By John W. Whitehead
“We live in a small rural town. Moved here in 1961. I don’t remember what year the State Troopers moved a headquarters into our town. Our young people were plagued with tickets for even the smallest offense. Troopers had to get their limits for the month. People make jokes about that but it has been true. Every kid I knew was getting ticketed for something. But now it is so much worse. I raised my kids to respect police. If they did something wrong and got caught they deserved it and should take their punishment. But now I have no respect for the police. I feel threatened and fearful of them. They are aggressive and intimidating. They lie and are abusive and we do not know how to fight them. I am not a minority here but people are afraid if they speak out they will be targeted. We are just a small town. I just don’t care anymore if they do target me. I am afraid they are going to kill someone.”—Letter from a 60-year-old grandmother
The following incidents are cautionary tales for anyone who still thinks that they can defy police officers, even if it’s simply to disagree about a speeding ticket, challenge a search warrant or defend oneself against an unreasonable or unjust charge, without deadly repercussions. The message they send is that “we the people” have very little protection from the standing army that is law enforcement.
For example, Seattle police repeatedly tasered seven-months pregnant Malaika Brooks for refusing to sign a speeding ticket. While Brooks bears permanent burn scars on her body from the encounter, police were cleared of any wrongdoing on the grounds that they didn’t know that tasering a pregnant woman was wrong.
Eight Los Angeles police officers fired 103 bullets at two women in a newspaper delivery truck they mistook for a getaway car during a heated manhunt. The older woman was shot twice in the back and the other was wounded by broken glass. The women were offered a $4.2 million settlement for their injuries, while the officers were reprimanded for acting inappropriately, “retrained” and put back on the streets.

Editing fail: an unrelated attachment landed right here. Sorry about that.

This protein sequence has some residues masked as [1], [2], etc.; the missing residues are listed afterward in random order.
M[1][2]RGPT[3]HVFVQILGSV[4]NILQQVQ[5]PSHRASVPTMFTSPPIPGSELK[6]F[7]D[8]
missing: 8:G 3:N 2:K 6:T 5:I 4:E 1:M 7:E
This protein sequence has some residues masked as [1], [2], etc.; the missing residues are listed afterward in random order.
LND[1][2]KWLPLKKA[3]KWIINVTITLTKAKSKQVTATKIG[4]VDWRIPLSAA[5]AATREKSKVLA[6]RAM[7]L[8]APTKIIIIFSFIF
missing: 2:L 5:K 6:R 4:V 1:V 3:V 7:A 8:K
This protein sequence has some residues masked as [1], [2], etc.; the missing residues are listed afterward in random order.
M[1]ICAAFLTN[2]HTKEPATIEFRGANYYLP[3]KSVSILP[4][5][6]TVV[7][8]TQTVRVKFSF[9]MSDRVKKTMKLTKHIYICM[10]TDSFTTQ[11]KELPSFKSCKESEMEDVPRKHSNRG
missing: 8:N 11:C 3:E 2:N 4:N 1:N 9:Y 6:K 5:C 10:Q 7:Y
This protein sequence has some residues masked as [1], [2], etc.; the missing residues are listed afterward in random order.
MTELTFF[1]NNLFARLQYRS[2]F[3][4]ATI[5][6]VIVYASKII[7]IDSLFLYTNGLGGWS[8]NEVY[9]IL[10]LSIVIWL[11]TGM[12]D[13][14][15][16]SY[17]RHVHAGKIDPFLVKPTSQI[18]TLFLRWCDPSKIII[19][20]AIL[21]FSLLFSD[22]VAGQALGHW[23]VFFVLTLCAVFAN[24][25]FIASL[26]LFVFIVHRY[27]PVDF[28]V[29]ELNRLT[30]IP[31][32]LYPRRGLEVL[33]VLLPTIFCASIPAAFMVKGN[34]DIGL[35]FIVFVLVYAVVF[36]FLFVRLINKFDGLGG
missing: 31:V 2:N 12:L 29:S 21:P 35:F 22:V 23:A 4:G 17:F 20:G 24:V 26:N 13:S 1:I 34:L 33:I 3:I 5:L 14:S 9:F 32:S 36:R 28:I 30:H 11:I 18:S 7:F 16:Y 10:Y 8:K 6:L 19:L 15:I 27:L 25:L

During the course of a routine investigation, a group of Los Angeles police officers beat, punched, and tasered Kelly Thomas, schizophrenic, homeless and suspected of vandalizing cars, until he was brain dead. The two officers charged for their role in the beating were acquitted and will face no time in prison. A third officer who was supposed to be charged will also walk free.
New York City police, pursuing a man who had reportedly been weaving among cars in Times Square, fired into a crowd, shooting a 54-year-old woman in the knee and another woman in the buttocks. Although the officers faced no repercussions for their reckless behavior, prosecutors charged the suspect with felony assault on the grounds that he was responsible for the injuries caused by the police.
Chicago police arrested, beat, and sodomized with a gun Angel Perez, pushing in his eye sockets, driving his elbows back into his head, and sticking a gun into his rectum, all in an effort to “persuade” him to be a drug informant. All of the officers remain in active duty, patrolling the streets.
Houston police shot and killed Brian Claunch, a mentally ill double amputee, who had refused to drop a ballpoint pen. The police officer was cleared of any misconduct and remains on the force. Curiously, in the last six years, the Houston Police Department has yet to find a single police shooting unjustified. Between 2007 and 2012, the HPD officers injured 111 civilians while fatally shooting 109 people.